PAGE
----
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On Thursday, the Smithfield Foundation presented this check to the Virginia Veterans Services Foundation.

We have written before about Virginia’s deep commitment to its veterans. The commonwealth’s leadership — current and past administrations alike — has continued to diligently ensure that the Old Dominion offers a full range of benefits and support services to those who have served our nation in uniform. As a result, Virginia is consistently ranked in the top tier of veteran-friendly states.

But it isn’t just state agencies that make the commonwealth so hospitable to former service members. Patriotic citizens, private groups and businesses contribute enormous amounts of time and money to help support veterans programs and outreach efforts.

One such organization is Smithfield Foods Inc. On Thursday, The Smithfield Foundation donated $150,000 to support state programs for homeless veterans. Gov. Ralph Northam accepted the check from Kenneth M. Sullivan, president and CEO of Smithfield Foods, on behalf of the Virginia Veterans Services Foundation (VVSF). The Virginia-based food company is committed to supporting military families and veterans. Besides financial support, Smithfield has hired more than 1,700 veterans and hopes to employ 4,000 by 2020.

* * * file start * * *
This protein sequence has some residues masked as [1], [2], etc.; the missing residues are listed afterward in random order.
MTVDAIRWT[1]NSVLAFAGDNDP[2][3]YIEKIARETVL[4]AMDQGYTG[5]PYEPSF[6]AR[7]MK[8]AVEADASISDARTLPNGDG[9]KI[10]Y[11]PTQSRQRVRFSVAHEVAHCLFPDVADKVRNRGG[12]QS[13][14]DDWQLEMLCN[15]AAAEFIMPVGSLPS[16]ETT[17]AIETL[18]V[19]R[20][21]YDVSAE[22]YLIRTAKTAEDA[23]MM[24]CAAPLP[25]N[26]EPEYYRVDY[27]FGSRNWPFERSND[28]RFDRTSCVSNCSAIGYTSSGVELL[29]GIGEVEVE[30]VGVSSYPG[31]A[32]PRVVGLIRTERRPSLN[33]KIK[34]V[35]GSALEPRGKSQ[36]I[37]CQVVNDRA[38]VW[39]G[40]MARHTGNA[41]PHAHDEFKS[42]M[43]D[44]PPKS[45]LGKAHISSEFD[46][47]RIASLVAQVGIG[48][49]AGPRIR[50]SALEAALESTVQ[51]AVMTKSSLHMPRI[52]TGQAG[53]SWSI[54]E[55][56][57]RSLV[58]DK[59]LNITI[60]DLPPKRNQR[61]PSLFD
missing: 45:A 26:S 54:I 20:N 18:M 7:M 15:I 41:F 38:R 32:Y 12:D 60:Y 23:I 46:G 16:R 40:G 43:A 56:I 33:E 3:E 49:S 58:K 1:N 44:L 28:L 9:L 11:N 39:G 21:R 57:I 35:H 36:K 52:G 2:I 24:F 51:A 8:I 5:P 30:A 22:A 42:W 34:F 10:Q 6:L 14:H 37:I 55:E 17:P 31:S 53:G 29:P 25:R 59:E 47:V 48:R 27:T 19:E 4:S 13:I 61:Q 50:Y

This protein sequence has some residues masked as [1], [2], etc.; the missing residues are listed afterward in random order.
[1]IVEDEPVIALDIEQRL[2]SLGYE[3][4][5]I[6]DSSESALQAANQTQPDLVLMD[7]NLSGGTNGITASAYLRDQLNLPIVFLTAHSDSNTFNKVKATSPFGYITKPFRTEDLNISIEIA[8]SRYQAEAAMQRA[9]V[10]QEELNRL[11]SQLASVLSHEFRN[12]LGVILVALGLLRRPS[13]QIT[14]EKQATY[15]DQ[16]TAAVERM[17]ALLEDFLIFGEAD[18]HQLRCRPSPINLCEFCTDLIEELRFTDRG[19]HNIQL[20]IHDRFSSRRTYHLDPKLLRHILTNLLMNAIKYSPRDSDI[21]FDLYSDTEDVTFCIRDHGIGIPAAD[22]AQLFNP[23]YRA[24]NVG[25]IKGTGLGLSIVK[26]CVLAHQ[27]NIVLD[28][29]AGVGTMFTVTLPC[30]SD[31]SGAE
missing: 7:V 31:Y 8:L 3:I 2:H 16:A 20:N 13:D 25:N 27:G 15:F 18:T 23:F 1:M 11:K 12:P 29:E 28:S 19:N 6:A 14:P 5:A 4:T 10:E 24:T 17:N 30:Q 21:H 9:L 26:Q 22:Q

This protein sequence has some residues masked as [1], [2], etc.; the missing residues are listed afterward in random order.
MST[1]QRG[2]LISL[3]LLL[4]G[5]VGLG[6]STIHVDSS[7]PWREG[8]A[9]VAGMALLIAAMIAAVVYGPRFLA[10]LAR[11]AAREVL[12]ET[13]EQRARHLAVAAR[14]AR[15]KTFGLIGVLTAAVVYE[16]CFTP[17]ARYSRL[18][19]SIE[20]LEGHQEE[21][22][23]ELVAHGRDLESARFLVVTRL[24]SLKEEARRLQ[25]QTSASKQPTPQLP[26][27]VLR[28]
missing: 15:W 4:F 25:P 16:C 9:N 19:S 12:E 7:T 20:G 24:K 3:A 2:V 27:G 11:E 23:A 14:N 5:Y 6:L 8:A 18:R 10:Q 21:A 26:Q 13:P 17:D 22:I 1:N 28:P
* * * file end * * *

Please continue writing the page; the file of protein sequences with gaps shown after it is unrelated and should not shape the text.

Smithfield’s generous contribution went to a worthy recipient. The VVSF is a corporate agency of the commonwealth established to provide support to veterans and their families. The agency administers the Veterans Services Fund, created in 2016 to provide one-time gap assistance to homeless veterans and to those who might be in danger of becoming homeless. Every penny of contributions made to the organization goes to veterans in need of assistance. Thanks to the generosity of private-sector Virginians, the Veterans Services Fund has assisted more than 700 homeless veterans by providing emergency resources.

By and large, veterans are an asset to any community. They vote, they volunteer, they give back and they are civically engaged. They make well-educated, well-trained and reliable workers. Upon their return to civilian life, most hit the ground running. But, as Sullivan noted Thursday, should a vet need assistance, rest assured he’d much prefer to be offered a hand up rather than a handout.

— Robin Beres

(Disclosure: Robin Beres serves on the Virginia Veterans Services Foundation’s Board of Trustees)

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